The question was put in a sharp and stinging voice. The Ban-Ban (pronounced like bang-bang but only after eliminating both the spots taken by G, they were always against bans) had no answer.

There were more intelligent ones in the room.
“I will tell you why a ban is not right for us.” – said the man in khadi kurta and squeaky clean black trousers and additionally a black sleeveless Nehru jacket on his kurta. He had no Gandhi cap. Nehru jacket was a sign of intelligence. Gandhi cap wasn’t. Such people were known as Nehru-Coats who almost every time hijacked discussions and manifested a certain flair in their earnestness of debating eloquently. They almost never had a subject of their own to discuss and were always looking to bump into whatever was going on. They held the highest offices in the government because of their perceived erudition.

“Us?” – Ban-Nar was surprised.

“Yes, let me ask you this. What’s the average age of the people in this room?” – Nehru-Coat asked presuming that Ban-Nar wouldn’t know the answer.

“65?”

“You are close, it is 68. And how are you faring in your sex life?”

“Are you serious? I am not married.”

“Does that warrant a sexless life?”

Ban-Nar smiled but didn’t say anything.

“I presume you have an active sex life. So, how are you doing these days?” – Nehru-Coat was not ready to relent in his line of interrogation.

“It’s getting difficult. Can we take this offline?” – Ban-Nar didn’t want to trivialize the matter with details of his own life.

“I have no personal interest in your sex life. Nevertheless, you know most of our boys are unmarried. They have the sex life of an infant and they are growing older every day. The ones who have wives are more treacherously placed than the unmarried ones. The wives find no time for them amidst all the school inaugurations they have to do. Even if they do, they are no longer what they used to be.” – Nehru-Coat was clearly the brightest in the room, so thought the occupants but one.

“This is sexism! Women watch porn too. How dare you say wives are no longer the way they used to be? What about you people? Your belly reaches everywhere two minutes before you do. Have you ever seen yourself in the mirror? You have only 6 to 8 original teeth left. Look at your head, looks like the US drones have raided it. Your eyes are ready to shoot off like projectiles any moment.” – The lady was a tad too harsh on Nehru-Coat. He didn’t look as bad as she had wanted him to. In fact he had more hair on his head than most of the men inside the room. The lady went on for another couple of minutes. Clad in a strange mix of orange and white with print of pink flowers, that looked more like a bed cover than a sari, she was the Secretary of the women’s wing of the party. The aim of the wing was to give wings to the dreams of women. The President was of course a man. History had shown that men always represented women better than women themselves.

The victim of the epithets seemed indifferent. As if, he was expecting the backlash, rather he wanted that backlash from her. He was dotingly fond of the way she spoke. As a matter of fact, he had an appreciative smile on his face all the while.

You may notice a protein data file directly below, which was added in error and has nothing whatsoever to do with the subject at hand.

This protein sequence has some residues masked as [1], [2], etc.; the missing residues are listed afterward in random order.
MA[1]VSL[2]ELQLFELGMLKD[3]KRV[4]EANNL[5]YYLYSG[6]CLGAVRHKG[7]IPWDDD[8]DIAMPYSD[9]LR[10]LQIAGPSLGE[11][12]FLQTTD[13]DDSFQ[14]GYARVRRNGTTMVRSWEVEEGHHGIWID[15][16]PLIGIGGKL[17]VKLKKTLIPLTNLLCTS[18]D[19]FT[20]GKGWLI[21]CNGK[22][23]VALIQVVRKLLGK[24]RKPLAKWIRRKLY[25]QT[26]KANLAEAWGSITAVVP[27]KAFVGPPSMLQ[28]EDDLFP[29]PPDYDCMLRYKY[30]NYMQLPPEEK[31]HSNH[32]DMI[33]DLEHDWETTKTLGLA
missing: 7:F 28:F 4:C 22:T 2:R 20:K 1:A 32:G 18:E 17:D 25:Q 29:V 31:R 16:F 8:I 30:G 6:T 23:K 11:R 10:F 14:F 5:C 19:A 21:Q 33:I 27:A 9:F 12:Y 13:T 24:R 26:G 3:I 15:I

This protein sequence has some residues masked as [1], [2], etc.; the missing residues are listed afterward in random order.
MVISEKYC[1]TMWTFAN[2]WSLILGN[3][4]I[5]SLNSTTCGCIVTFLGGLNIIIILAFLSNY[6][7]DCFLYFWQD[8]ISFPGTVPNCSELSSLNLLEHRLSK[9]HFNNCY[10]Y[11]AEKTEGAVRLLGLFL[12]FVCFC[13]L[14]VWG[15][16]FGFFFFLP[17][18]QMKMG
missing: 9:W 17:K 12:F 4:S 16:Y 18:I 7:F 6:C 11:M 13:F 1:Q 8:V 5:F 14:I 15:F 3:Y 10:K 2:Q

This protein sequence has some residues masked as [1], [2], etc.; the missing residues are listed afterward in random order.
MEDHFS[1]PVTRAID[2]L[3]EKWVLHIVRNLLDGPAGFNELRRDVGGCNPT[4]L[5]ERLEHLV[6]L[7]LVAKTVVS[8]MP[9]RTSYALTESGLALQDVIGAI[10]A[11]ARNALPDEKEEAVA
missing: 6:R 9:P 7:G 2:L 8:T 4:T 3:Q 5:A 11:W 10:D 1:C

The lady soon got a polite shut-up call from another woman who was also against the ban – “Can we first listen to his line of argument?” She was less conservatively dressed in a kameez but there was nothing remarkable about her appearance. Such ones were known as Ordinary-Women.

Nehru-Coat continued – “Look, many of us are leading a celibate life just for the sake of the ideology and the growth of the party. We have sacrificed the most basic instinct of ours. We are all aware that sex is a natural instinct. The way we have filled the political vacuum of this Nation, porn fills the sex vacuum in our life at this age. Do you want us to court women openly and be an embarrassment for the party? The opposition members are constantly embarrassing their own parties by sleeping with women outside marriage. On the other hand, we have been always hailed as chaste, morally perfect beings. Do you have any idea how difficult it is to control such instincts?”

Ordinary-Woman intercepted him and shouted in support – “Yes, he is right. Though I have a husband, he is of no use, doesn’t even last for 5 minutes. Where do I go? And by the way, I am bisexual.” – Her voice was more of a cry of a man falling into a dry well. By the time she reached her second line, she was already salivating at the Secretary.

Ban-Nar was listening to all this intently.

Nehru-Coat continued – “There will be chaos. You will have desperate leaders in the house ogling women members. Instead of discussing the nation, they will be discussing sex. You know that men will be men and you must not get surprised if somebody gropes some woman leader one of these days. You can’t ban porn. It will wreak havoc for all of us. We can’t live in a sex vacuum. We have to unwind somewhere. We have to rule the country. You think sex starved people can run this country?”

The Secretary was furious again – “What makes you so sexist, Sir? What makes you think only men will be doing such acts? Women too have equal rights to ogle and grope. We will do the same to the male members of the house.”

The occupants of the meeting room looked at the Secretary with deep reverence for the spirit of equality thriving in her. They were still in awe, rather were already fancying their chances of being groped by women on the floor of the house.

A couple of junior leaders from some state who were earlier named and famed by the media for watching porn during business hours had, dramatically, changed their stance. They lifted their hands rather excitedly and started raising pro-ban slogans. They had already imagined the Secretary groping them and how one thing could lead to another. They looked up, looked at their hands, and were smiling to each other when somebody from the senior rung shut them up, not very politely.